The frenemy TRY

Try: popularity top 30% of words as of May 27, 2018 Merriam-Webster.

To make an attempt

To put to test or trial

E.g. “I will try to call you later”

Let’s begin. The definition of try almost makes it seem like a noble endeavor. Makes the word try look like something we should all be proud of. Honestly–and as always only my opinion; I think this is the most disgusting, passive self-sabotaging word known to man. Try is an excuse. A substitute for “I won’t”, or “I don’t want to.” It’s a way of avoiding accountability. I think that people use the word try with good intentions though. It’s not a word that people generally associate as negative. In fact if we went out and asked people to categorize the word try as positive or negative most would probably say it’s positive. Would you?

What does try imply? When you use the word try how does it make you feel? Do you feel a rush of energy and fire burn within you? Does it make you feel unstoppable? When I use (or used to use) the word try, it made me feel heavy. Lazy. Unmotivated and burdened. I wanted to be done with whatever was being asked of me so I would say “I’ll try” to get whoever I was talking to off of my back. Because who could be mad at us for trying right? We! We need to be mad at ourselves if we ever “try.” First because we’re probably brushing off whatever was just asked of us. Second, because it implies failure. I think the word try implies failure because we’re already unsure of whether we can or can’t do something. “I’m going to try to go on a diet.” “I’m going to try and stop cursing.” I’m going to try and stop smoking.” Heard any of these before? How do you feel when someone says things like this? Does it inspire confidence? Does it make you think that there is a good chance it’s going to happen? What does it make you think? Ever hear a parent tell a child “I’ll try to buy you that toy.” Or “I’ll try to take you to the store?” That’s usually the parents way of saying no without saying no. Don’t take my word for it though. If you disagree that the word try is negative observe a child’s expression when their parent tells them “they’ll try” and you tell me if it was a positive or negative one?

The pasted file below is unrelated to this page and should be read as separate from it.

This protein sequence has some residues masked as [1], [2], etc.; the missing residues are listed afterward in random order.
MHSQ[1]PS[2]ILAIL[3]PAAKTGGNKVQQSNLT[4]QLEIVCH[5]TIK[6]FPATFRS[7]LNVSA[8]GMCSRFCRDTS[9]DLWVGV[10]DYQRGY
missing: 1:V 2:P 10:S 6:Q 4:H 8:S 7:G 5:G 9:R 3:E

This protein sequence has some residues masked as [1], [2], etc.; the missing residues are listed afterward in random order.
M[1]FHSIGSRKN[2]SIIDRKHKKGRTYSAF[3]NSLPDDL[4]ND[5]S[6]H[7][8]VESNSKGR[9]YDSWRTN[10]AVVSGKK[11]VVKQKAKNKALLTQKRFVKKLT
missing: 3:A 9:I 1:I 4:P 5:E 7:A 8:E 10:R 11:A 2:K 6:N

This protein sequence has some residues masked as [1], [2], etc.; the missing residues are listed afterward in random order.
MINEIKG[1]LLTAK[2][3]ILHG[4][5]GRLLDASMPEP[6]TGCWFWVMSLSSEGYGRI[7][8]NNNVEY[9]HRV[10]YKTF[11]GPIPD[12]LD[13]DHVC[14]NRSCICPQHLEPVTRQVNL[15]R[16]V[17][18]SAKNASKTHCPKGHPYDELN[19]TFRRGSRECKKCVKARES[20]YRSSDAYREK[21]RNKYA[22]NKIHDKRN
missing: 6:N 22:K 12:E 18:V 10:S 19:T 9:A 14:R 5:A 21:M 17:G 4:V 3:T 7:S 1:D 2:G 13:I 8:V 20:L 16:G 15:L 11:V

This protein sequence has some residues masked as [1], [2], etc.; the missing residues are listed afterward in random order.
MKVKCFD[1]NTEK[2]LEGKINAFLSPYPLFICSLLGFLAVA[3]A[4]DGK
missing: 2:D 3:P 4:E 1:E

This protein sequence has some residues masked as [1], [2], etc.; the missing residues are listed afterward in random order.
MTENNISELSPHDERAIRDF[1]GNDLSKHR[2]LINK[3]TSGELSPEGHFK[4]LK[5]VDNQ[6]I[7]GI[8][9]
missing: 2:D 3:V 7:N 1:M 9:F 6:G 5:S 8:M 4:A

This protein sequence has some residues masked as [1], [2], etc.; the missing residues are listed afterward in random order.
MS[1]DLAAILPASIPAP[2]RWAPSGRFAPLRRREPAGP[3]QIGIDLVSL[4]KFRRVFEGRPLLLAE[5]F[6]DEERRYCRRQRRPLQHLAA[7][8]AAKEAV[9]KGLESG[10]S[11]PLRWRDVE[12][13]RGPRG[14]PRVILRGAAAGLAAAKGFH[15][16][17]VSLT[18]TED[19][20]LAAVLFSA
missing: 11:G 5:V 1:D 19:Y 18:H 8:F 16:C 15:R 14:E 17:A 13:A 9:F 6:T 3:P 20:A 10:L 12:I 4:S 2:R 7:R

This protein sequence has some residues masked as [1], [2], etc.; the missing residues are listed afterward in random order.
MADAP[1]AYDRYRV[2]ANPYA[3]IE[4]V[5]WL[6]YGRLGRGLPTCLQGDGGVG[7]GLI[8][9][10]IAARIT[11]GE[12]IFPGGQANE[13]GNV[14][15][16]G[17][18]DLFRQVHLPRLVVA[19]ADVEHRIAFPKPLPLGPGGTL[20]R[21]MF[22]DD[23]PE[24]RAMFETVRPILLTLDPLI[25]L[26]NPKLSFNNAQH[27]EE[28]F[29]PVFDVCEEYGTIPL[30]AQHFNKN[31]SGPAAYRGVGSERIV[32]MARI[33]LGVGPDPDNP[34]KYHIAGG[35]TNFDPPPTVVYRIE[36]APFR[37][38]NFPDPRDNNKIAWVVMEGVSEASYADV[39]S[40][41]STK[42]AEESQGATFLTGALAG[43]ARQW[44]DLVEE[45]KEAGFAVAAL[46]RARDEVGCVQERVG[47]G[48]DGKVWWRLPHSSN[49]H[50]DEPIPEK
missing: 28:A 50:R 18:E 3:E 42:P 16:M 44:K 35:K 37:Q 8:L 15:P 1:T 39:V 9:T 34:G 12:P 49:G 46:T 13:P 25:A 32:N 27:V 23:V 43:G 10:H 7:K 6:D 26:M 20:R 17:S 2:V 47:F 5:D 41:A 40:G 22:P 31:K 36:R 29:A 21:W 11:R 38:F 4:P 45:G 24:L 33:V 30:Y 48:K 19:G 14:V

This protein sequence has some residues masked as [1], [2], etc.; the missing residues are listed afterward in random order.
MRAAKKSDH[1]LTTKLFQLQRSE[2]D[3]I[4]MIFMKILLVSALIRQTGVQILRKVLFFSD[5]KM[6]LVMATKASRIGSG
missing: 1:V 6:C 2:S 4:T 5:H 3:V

Try is a cancer that is disguised as a medicine. We think that we’re helping ourselves when we use it. Instead we’re slowly killing our selves and our dreams. Try is an enemy disguised as our friend who slowly undermines our efforts to succeed. Try is the jealous coworker who acts real friendly toward you and then goes and bad mouths you to your boss. We need to be at war with the word try. How do you wage war with a bad habit? You can’t just stop a bad habit ( more on this later.) You eliminate bad habits by replacing them with new/good ones. Do your best. It’s much better than trying. Say them both: “I’ll do my best”, and “I’ll try.” Which one made you feel better? Do this and in a life full of people who are “trying” you’ll be part of the few who are “doing.”

I’ll leave you with this last example to really let the ugliness of the word try sink in: if someone was punching you on the face repeatedly–would you want them to “try” and stop or would you just want them to stop?

“Do or do not–there is no try.” –Yoda

Positive vibes for positive minds.

Love y’all.

Author: Alfredo G. Delgado

Hi there! πŸ˜ƒ I’m Alfredo. I’m a John Maxwell certified motivational speaker, coach, trainer and behavioral consultant! I do my best to share positive and motivating content that revolves around clarity of life, leadership, communication and goal setting. I look forward to sharing our thoughts together on our journey to be the best version of ourselves we can be, in the pursuit of conquering our goals. I wish you the very best. πŸ™πŸ»

Leave a Reply

Fill in your details below or click an icon to log in: Logo

You are commenting using your account. Log Out /  Change )

Facebook photo

You are commenting using your Facebook account. Log Out /  Change )

Connecting to %s

%d bloggers like this: